Police warn that cold and flu drugs are pushing drivers over limit

Updated: 
Medecines putting drivers over the legal limit
Jon Fleetwood / Blackball Media

Heavily-medicated drivers suffering from common colds or flu could be unwittingly breaking drug-driving laws without even knowing it.

A large number of over-the-counter remedies can result in drivers being unfit to get behind the wheel - and police officers are seeing an increase in the number of offenders this year.

AOL Cars spent the day with a police drug-driving patrol in Hampshire where officers warned that prescription medication is one of the most common substances detected during impairment tests.

"Prescription and other medications easily purchased at pharmacists, such as Night Nurse, can make drivers very drowsy and severely affect their driving," explained PC Jon Lansley, a specially-trained drug detection traffic officer based at Havant, Hampshire.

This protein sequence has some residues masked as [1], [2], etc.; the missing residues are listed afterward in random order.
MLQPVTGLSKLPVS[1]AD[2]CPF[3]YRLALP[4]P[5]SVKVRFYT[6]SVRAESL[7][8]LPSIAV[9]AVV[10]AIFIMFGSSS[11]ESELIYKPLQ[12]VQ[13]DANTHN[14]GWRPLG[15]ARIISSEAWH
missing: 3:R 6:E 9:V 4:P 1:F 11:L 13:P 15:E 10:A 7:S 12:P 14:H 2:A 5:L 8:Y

"These drugs make it clear they can affect driving on the labels, but often when drivers feel unwell they dose themselves up on these and don't realise the consequences."

At this time of year, drug-driving offences for perfectly legal substances is higher than that of cannabis and cocaine, explained the police officer.

Police in Hampshire were among the first in the country to test new drug-screening kits – called DrugWipe 3S – which detect illegal substances from a swab of saliva. However, officers have caught drivers under the influence of cough and cold medicines with roadside Field Impairment Tests.

PC Lansley added: "These cold remedies can sometimes be safe in normal doses, but you'll find most people take more than the recommended amount and then vision can blur and other functions vital to safe driving start to deteriorate too.

"I'd always advise to read the labels carefully and be aware that drugs – whether legal or illegal – can have a serious effect on your ability to drive."

AOL Cars spent the day on patrol with the drug-driving specialists. You can read the full feature by clicking here.